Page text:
Near May’s apartment complex is an escarpment from which she can view all the surrounding landscape. When she was younger, she rode her bike there through old mining trails, feeling hidden among the ferns. No matter how hot and dry the beach is, it’s always wet and cloudy up in the mountains.
No matter how grim her environment is, May is adept at finding an escape through nature. This tendency highlights the primacy of nature, even when human society seems to have overrun it.
After Mum dies, the summer forest fires intensify and the whole coast is dry and smoky. An entire national park between the town and Sydney is burned out, and the news constantly shows falling ash and birds.
Mum’s loss coincides with a human-induced natural disaster, showing implicitly that Anglo-Australian oppression has warped the lives of many indigenous people just as it has destroyed much of the environment in which those people were once rooted.
Around this time, May receives a postcard from her Dad. She puts it in her pocket and rides to the quarry at the foot of the escarpment. Even here, she can smell the fires. She sits down in a small clearing. Normally, the clearing is damp and home to many leeches. According to Mum, leeches are prized by the Dtharawahl people, who used to live here, and they have to respect that because this is “their land.” Now, there are no leeches because the land is dry from the fires.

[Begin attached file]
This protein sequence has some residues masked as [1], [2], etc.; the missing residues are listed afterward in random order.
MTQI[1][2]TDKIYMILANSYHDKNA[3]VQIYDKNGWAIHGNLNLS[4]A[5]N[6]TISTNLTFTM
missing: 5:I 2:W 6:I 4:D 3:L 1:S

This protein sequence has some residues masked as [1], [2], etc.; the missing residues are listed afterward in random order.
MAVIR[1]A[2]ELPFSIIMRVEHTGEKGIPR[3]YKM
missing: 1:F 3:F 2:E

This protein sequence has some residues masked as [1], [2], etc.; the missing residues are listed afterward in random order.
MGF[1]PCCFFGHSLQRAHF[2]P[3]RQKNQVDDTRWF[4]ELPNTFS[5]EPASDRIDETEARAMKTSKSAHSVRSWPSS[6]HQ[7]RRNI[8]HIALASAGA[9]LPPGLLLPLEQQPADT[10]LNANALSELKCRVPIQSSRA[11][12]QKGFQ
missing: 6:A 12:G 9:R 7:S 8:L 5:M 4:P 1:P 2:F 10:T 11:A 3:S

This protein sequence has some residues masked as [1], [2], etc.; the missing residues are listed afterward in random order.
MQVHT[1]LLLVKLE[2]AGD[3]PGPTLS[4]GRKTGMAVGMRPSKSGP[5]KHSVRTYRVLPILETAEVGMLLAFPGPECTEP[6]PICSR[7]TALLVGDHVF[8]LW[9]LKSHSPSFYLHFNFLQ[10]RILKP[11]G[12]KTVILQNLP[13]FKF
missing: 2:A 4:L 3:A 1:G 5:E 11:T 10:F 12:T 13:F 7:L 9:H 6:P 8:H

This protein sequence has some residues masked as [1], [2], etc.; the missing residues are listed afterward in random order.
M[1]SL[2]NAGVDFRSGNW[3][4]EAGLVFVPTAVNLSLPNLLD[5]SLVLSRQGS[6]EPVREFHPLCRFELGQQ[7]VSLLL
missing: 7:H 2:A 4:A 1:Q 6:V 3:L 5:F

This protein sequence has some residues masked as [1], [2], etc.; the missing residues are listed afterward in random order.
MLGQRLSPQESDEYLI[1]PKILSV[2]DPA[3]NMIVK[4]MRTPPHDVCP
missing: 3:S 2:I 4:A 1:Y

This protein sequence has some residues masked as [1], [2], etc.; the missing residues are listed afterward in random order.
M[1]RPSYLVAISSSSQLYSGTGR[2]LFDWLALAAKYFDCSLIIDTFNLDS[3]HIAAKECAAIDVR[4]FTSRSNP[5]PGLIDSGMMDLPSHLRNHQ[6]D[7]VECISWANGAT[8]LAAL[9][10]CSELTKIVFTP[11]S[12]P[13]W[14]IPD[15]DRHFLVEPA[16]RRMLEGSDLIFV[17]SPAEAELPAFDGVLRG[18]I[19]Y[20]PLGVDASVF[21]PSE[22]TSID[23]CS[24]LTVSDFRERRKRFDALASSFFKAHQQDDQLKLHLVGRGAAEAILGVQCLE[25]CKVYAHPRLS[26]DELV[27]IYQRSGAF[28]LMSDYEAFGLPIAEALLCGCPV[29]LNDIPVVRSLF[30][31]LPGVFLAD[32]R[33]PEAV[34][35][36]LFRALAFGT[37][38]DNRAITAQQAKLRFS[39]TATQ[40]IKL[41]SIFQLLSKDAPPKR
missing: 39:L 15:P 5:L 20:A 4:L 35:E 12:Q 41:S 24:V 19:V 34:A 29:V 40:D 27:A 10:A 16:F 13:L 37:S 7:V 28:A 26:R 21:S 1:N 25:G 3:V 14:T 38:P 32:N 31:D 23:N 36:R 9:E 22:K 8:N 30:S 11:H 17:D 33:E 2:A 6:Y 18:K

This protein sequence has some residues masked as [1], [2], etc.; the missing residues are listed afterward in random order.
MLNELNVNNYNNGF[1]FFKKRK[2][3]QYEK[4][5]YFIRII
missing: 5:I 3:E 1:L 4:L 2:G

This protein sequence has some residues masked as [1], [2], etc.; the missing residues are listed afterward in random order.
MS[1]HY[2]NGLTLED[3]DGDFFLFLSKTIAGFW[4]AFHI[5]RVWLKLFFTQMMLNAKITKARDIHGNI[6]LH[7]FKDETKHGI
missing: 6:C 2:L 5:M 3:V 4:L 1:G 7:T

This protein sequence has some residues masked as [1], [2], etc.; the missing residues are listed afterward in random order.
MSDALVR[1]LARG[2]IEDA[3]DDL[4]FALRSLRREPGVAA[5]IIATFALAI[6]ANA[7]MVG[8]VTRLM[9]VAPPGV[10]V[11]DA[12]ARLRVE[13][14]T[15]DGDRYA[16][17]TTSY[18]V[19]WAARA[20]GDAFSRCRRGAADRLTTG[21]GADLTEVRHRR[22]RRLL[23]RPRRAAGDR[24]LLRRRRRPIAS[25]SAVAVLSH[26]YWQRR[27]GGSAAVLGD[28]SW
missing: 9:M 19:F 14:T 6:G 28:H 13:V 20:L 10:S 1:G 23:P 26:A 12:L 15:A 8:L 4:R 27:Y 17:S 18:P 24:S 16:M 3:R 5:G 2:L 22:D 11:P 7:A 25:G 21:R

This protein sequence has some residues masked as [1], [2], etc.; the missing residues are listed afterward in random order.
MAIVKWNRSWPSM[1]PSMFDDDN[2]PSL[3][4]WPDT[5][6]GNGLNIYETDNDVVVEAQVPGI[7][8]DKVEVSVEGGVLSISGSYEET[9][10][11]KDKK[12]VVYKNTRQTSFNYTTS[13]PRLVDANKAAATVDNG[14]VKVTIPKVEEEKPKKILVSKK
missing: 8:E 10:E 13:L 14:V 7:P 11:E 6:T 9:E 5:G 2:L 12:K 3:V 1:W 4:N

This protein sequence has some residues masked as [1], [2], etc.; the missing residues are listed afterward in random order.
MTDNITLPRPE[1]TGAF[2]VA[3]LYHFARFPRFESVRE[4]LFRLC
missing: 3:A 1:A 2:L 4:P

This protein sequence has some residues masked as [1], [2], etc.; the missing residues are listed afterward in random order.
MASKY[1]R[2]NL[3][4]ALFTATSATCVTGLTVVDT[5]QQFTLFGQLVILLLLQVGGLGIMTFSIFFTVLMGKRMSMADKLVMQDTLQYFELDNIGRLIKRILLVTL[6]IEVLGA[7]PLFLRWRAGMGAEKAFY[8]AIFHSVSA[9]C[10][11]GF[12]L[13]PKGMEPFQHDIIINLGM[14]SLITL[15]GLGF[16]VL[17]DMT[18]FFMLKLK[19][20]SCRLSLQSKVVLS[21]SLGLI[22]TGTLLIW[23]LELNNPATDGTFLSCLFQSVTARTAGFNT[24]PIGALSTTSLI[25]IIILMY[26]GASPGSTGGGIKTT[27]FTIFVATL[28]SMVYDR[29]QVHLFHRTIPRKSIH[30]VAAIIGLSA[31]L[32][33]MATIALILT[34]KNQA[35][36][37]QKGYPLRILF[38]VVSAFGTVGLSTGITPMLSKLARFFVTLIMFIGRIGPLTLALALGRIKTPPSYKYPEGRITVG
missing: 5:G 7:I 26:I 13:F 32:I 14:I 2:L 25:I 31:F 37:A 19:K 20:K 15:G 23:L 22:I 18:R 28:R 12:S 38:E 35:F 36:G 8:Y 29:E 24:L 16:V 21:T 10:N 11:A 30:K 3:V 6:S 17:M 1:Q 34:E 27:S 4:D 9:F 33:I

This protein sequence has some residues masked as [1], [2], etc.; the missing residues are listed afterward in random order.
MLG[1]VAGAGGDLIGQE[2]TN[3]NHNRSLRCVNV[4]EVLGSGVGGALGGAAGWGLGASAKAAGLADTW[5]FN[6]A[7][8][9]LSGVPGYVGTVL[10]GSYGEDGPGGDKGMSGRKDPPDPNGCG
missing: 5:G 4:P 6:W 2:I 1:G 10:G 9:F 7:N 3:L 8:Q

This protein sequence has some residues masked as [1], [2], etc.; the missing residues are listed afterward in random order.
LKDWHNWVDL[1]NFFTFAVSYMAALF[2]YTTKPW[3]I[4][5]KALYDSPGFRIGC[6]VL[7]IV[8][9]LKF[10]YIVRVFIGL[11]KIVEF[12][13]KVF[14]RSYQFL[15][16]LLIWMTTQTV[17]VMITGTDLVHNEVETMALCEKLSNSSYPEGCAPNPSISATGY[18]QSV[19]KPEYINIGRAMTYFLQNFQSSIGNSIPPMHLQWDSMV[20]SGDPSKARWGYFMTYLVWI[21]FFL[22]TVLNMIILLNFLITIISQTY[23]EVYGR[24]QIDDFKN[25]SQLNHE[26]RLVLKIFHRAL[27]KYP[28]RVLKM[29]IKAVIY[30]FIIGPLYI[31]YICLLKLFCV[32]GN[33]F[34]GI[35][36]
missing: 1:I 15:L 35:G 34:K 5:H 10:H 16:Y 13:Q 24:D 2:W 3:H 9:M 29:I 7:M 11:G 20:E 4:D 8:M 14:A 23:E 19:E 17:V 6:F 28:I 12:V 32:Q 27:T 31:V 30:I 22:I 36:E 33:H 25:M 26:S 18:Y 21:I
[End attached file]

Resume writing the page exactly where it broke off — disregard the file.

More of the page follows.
In his brief postcard, Dad apologizes for being out of contact for so long and informs May that he’s picking mangoes near Darwin for a living. On the front of the postcard is a picture of a mango orchard, with a white man standing on a ladder next to one of the trees. May imagines that the man is her father and that he’s in the orchard right now, even though by now the mango harvest is over, the mangoes have been eaten or gone bad, and the laborers have dispersed.
Dad’s long absence and his cavalier postcard show that he’s a derelict father—even if he’s more mentally stable than Mum, he’s a much less committed parent. May’s idealistic fantasies of him, notwithstanding this obvious reality, highlight her poignant desire for a more secure family life.
To May, it feels as though Dad has never left and is sitting beside her. She remembers eating watermelon with him when she was five, or learning to fish from him a year later. She can still see him digging in the backyard or rolling a cigarette. She wonders how she could have stopped thinking about him, “allowed the memory of my father to […] cease existing.” Now, all her memories of him come back like “shiny little bubbles.”
Here, memory emerges as an incredibly powerful force—May almost feels as if she’s living in the past by remembering it. As in many other cases, memories keep May afloat in the midst of great difficulty, and they also influence her actions—rekindling her interest in her father and leading her to look beyond her own narrow world.